Sunday 26 February 2023


I have been diving deep on the influences on carved furniture and architecture during the Tudor and Jacobean periods in England recently. Renaissance architecture in Italy (a revival of Greek building styles), it's spread to Northern Europe and development into Mannerism. A massive industry of architectural and design prints in Holland, Germany and France, which were brought to England and used by artisans here to create buildings and furniture, tombs and tapestries. Those designs, bastardised from Greek architecture, and then further bastardised by rural woodcarvers, probably quite ignorant of the original source. So from high end copies and adaptations, to the most basic country furniture, we have today items whose designs started life far, far away at the other side of Europe.

In St. Mary's, Totnes we have carvings at the higher end of the scale. Angels and lions on Ionic capitals on pilasters.

I have further adapted the designs, using panel designs round a pillar. Capital.

Friday 24 February 2023

When a family blacksmiths together.......they blacksmith together.

Drawing them in. I had my son and daughter at the forge with me last night. Learning new skills and creating together. What's not to like?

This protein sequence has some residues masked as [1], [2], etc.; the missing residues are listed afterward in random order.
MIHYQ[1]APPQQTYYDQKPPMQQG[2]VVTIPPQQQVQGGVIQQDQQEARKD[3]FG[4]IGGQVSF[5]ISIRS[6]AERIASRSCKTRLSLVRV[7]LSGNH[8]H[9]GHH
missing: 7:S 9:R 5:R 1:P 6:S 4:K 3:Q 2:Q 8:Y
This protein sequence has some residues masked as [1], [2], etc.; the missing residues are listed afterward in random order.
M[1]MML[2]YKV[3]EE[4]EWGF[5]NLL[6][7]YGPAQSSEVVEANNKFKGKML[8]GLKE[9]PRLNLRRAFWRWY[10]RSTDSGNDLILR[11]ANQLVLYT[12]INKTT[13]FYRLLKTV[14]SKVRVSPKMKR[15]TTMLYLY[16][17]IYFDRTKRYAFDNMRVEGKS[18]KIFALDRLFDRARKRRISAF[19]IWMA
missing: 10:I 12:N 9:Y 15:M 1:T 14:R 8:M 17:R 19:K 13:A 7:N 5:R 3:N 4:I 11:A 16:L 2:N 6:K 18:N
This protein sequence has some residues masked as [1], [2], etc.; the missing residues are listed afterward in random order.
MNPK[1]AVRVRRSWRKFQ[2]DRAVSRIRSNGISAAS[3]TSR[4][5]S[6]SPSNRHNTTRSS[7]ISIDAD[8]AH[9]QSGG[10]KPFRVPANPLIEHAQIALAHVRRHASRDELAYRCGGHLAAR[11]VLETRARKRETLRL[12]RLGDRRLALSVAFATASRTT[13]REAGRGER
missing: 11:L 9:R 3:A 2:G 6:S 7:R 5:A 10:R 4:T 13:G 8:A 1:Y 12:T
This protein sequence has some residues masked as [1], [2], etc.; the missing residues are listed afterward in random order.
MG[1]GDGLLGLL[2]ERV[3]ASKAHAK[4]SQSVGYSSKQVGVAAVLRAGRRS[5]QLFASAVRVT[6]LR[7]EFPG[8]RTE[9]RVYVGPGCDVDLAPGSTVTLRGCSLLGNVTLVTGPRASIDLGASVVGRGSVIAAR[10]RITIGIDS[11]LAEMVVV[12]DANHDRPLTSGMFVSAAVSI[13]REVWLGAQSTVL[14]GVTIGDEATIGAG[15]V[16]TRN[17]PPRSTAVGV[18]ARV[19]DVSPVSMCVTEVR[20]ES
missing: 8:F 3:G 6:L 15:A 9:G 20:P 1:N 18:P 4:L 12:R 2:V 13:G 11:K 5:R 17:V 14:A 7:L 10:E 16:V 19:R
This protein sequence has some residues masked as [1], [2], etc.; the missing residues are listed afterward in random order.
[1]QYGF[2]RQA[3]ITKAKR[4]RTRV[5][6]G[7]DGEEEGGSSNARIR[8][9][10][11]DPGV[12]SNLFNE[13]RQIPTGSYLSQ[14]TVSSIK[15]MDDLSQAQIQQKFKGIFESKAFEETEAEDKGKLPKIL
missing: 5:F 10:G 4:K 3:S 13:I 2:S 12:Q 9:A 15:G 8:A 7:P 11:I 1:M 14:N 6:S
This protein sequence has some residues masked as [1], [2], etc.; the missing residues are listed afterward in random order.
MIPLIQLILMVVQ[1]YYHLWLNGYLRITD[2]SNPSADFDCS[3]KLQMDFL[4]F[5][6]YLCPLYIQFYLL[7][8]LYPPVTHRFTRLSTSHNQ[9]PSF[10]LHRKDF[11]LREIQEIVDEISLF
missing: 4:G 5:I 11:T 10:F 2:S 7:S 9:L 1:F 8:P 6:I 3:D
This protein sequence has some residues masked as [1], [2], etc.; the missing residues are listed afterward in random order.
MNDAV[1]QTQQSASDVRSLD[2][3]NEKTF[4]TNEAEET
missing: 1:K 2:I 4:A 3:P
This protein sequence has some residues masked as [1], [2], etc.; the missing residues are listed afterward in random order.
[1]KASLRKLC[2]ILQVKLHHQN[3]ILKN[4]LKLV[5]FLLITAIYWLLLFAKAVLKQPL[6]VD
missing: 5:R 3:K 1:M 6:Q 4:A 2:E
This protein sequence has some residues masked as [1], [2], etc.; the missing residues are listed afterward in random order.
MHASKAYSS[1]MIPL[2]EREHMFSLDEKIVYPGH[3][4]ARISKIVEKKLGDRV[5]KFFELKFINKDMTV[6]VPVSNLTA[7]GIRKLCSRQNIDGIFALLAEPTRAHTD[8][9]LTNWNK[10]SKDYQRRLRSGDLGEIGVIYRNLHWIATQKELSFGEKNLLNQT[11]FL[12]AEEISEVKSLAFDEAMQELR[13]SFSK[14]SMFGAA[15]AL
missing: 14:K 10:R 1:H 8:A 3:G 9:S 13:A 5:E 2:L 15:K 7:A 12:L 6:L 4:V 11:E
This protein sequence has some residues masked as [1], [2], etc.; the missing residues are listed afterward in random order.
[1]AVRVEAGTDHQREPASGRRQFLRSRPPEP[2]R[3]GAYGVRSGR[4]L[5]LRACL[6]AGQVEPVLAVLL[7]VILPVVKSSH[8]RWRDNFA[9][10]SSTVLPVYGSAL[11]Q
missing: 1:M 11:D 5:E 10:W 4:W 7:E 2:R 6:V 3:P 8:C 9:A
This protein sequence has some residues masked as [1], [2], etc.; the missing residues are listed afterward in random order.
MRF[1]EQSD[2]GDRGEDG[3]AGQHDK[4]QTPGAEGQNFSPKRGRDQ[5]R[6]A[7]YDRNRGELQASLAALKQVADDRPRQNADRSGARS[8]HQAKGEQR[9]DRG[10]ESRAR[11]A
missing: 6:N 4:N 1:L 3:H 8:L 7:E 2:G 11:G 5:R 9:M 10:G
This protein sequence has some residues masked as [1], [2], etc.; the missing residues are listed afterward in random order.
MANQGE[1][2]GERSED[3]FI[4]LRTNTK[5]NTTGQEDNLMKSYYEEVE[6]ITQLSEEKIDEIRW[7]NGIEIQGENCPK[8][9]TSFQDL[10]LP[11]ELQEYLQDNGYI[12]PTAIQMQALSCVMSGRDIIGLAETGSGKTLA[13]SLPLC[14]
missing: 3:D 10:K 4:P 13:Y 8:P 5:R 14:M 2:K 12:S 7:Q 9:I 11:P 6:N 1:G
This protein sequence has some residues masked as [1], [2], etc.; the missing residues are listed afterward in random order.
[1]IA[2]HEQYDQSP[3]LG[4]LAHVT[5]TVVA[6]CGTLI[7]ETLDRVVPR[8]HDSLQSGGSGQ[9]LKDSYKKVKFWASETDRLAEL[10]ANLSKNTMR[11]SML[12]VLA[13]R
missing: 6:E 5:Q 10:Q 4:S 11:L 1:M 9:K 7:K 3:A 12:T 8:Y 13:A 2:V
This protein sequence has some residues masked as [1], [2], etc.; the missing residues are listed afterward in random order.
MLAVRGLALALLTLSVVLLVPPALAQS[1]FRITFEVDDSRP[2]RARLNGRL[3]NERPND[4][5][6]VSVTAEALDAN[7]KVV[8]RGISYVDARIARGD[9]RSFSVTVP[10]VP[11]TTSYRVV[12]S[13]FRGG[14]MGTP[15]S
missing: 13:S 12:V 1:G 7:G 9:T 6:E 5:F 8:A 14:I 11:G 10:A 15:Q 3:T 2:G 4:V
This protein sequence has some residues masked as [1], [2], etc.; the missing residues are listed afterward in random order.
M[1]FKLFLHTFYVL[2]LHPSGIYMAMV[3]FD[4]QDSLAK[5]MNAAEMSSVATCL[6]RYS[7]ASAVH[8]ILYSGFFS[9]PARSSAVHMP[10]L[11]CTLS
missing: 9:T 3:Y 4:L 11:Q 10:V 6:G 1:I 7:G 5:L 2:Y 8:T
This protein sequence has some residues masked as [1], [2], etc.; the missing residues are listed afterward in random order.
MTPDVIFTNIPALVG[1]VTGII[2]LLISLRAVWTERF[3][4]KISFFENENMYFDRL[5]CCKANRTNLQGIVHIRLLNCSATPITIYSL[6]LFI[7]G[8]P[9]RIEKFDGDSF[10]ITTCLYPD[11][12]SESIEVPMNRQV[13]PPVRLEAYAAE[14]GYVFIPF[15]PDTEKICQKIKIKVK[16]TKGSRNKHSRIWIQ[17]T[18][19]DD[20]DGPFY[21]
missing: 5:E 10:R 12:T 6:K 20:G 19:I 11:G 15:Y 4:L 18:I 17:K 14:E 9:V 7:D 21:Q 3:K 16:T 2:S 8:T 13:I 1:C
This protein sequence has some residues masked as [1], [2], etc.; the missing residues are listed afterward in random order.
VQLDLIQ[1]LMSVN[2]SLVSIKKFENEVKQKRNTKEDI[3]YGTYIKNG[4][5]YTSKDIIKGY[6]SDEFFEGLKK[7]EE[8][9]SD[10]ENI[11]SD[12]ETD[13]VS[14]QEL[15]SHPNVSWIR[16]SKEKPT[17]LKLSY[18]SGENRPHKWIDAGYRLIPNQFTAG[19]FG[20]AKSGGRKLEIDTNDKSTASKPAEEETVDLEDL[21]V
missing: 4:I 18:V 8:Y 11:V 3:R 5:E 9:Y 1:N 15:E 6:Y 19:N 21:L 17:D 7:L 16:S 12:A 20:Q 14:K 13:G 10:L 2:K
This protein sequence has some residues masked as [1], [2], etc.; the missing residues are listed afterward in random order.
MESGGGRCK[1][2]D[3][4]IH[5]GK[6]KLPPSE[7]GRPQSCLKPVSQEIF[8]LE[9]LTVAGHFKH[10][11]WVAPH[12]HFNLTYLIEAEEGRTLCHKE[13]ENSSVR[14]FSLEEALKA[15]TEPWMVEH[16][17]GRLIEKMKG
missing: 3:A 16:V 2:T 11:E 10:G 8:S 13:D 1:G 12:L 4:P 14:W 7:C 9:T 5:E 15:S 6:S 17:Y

Arthur has only just joined us, so he was on the first project; a coat hook. Bethany was finishing her fire poker.

Oooh, what's coming in to being here?

It's a new handy ram scribe. Just what I need and maybe you also. Order yours today and beat the rush.


Driving home. Dartmoor skies. Moon, Venus, Jupiter.



Wednesday 8 February 2023

Plank and Muntin

Restoration of plank and muntin screen in 16th century cottage. One muntin and the top rail were the only original parts that remained of this screen. Someone had made a poor attempt at recreating the rest in the 1980s. This was all sharp machined edges and looked really out of place, so it had to go. The task was to create a screen more in keeping with the original and preserving the remaining historic fabric.

Devon oak, axe and handplaned. Drawbored. Ledge door fixed with clinched blacksmith rosehead nails. The nails themselves were found in an old nailmakers shop in the Black Country. Probably a hundred years old at least. A little iron polish to protect them. The whole thing limewashed as it would have been in the 16th century.


The original muntin is the first wide one on the left; one narrow muntin, a plank and then our extant muntin.

The cottage had had several inappropriate things done to it in the 1980s renovations. That situation is now being improved with the removal of inappropriate materials and replacement with materials more appropriate for ancient buildings.